BRITISH ARCHAEOLOGICAL ASSOCIATION
THE 2011 OCHS SCHOLARSHIP
The Ochs Scholarship was established in 1994 from a bequest by Maud Lillian Ochs, and is awarded annually for research projects which fall within the Association’s fields of interest. These are defined as the study of archaeology, art and architecture from the Roman period until the nineteenth century, principally within Europe.
Applications are invited from students who are completing theses for post-graduate degrees and who have access to no other sources of funding. It must be demonstrated that the award of an Ochs Scholarship will enable a thesis to be completed satisfactorily within the period of the Scholarship. Applications where a substantial amount of fieldwork remains to be done are unlikely to succeed. A scholarship is awarded for one year only and is not renewable. It can be taken at any point between May and October, 2011 – so theses or dissertations with planned submission dates of October, 2012 or earlier are admissible.
Applications are also invited from scholars unattached to universities. Their personal circumstances should be such as to prevent the completion of their research unless supported by a scholarship of this kind. Applications simply for publishing costs, or for the writing up and publication of existing research which has been funded by another body may also be considered, but only in the event of their being few claims on funds from scholars applying to complete research work. Applications of this kind must also demonstrate that no other body could reasonably be expected to finance writing up. Projects should be capable of completion within the period of the scholarship which, in this category, may be less than one year.
Scholarships of up to £5,000 are available annually.
Application forms may be obtained by sending a stamped addressed envelope to John McNeill, Honorary Secretary BAA, 18 Stanley Road, Oxford OX4 1QZ or at firstname.lastname@example.org
Completed applications, together with any covering letter or enclosures, should be returned to John McNeill no later than 1 February, 2011.
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2. SUMMER PROGRAMMES
Announcement of a one-week Summer School in Medieval Codicology and
Palaeography at the Central European University, Budapest, 18-23 July
The one-week course provides practical training at an intermediate
level in Latin and Greek palaeography combined with codicological and
diplomatic lectures based on a new approach toward manuscript studies
and the latest trends in research. The intensive classes are
complemented by visits to manuscript holding libraries and archives.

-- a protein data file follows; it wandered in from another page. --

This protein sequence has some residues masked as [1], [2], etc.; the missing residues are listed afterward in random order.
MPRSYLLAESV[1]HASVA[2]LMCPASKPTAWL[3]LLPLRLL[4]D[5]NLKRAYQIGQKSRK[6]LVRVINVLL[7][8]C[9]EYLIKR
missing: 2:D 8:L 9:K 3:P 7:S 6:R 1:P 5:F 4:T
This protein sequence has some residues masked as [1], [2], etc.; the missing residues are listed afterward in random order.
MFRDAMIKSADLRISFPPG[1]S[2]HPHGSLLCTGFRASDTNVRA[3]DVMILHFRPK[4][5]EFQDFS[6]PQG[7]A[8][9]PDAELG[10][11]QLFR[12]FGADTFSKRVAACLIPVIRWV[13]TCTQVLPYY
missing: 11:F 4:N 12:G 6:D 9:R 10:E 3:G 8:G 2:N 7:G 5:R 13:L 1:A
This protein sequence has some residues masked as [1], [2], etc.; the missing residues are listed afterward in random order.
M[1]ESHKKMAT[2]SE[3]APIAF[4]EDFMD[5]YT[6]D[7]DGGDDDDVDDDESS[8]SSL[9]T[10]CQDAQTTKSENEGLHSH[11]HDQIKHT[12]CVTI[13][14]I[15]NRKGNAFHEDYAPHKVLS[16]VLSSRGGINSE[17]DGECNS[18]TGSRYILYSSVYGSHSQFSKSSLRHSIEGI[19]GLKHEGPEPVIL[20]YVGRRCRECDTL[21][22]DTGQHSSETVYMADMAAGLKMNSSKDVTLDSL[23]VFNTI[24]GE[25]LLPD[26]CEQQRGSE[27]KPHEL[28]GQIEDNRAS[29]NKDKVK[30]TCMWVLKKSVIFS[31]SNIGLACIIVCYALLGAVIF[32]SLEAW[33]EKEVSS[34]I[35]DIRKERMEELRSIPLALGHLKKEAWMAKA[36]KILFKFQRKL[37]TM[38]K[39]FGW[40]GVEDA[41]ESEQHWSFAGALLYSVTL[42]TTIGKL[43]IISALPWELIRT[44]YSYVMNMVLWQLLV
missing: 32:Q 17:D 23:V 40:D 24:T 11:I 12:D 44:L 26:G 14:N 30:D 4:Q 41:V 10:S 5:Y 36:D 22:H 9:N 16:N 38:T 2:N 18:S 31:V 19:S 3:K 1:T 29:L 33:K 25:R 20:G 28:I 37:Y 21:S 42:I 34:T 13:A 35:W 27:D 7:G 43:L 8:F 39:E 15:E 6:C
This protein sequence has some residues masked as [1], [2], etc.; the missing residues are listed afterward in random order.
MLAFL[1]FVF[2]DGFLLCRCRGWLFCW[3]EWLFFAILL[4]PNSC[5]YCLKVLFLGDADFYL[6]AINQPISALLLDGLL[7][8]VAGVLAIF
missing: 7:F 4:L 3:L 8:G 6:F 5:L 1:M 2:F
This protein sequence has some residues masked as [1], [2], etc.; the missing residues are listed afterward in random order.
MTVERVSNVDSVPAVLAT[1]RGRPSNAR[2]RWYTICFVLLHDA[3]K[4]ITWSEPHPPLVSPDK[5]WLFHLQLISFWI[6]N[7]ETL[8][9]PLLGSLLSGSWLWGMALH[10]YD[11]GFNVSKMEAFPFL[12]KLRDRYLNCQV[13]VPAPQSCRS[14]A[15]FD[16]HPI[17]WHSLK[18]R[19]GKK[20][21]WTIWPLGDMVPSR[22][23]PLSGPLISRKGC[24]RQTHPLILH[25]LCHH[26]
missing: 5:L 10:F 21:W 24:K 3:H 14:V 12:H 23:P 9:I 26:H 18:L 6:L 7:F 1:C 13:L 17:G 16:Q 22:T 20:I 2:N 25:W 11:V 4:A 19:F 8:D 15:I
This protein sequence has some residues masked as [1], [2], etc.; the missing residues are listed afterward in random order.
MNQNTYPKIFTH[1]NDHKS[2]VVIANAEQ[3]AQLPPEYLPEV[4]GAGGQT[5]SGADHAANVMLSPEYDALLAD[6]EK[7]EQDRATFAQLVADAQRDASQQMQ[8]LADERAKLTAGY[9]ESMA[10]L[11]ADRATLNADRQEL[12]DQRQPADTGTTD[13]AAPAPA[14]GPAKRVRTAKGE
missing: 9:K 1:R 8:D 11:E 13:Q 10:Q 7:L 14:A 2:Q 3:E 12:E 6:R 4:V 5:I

In addition the course includes a one-day workshop on manuscript and
document layouts and the cognitive processes they reflect.
Application deadline: 15 February.
For further details on the course and the application procedure go to
A Spoken Latin Experience: Rome [6 June – 7 July 2011]
Click here for further details.
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3. CALLS FOR PAPERS
3rd Assemani Symposium on Islamic Coinage:
Umayyad Coinage in Context: from the Byzantine and late Sassanian time to the early ‘Abbasid period (7th -8th century)
See attached document.
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Schedule of Spring Term Early Medieval Seminar, IHR
12 January: Julia Smith (Glasgow) – ‘Rethinking Relics in the Medieval West: Evidence and Approaches, c700-1200’
19 January: Haki Antonsson (UCL) – ‘The Icelandic commonwealth and historical writing in the 12th century’
26 January: Tom Faulkner (Cambridge) – ‘Peoples and legal practice in the Carolingian minor law-codes’
2 February: Rosemary Morris (Queen’s University, Belfast) – ‘Telling stories in a Byzantine court’
9 February:Jane Kershaw (Oxford) -‘New insights on the Viking settlement of England: the small finds evidence’.
16 February: reading week
23 February: Teresa Bernheimer (SOAS) – ‘The emergence of an “Islamic aristocracy”: Alid families in the early Islamic East’
2 March: Levi Roach (Cambridge, Trinity) – ‘Stating the Obvious? Rituals, Assemblies and the Anglo-Saxon State, 871-978’
9 March: Bryan Ward-Perkins (Oxford) – ‘Changes in material and mental culture at the end of Antiquity: East and West contrasted’
16 March: Irene van Renswoude (Utrecht) – ‘The stuttering prophet. The rhetoric of free speech in the early Middle Ages’
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Publications du Centre d’Histoire et Civilisation de Byzance
Click here for a list of publications for 2011
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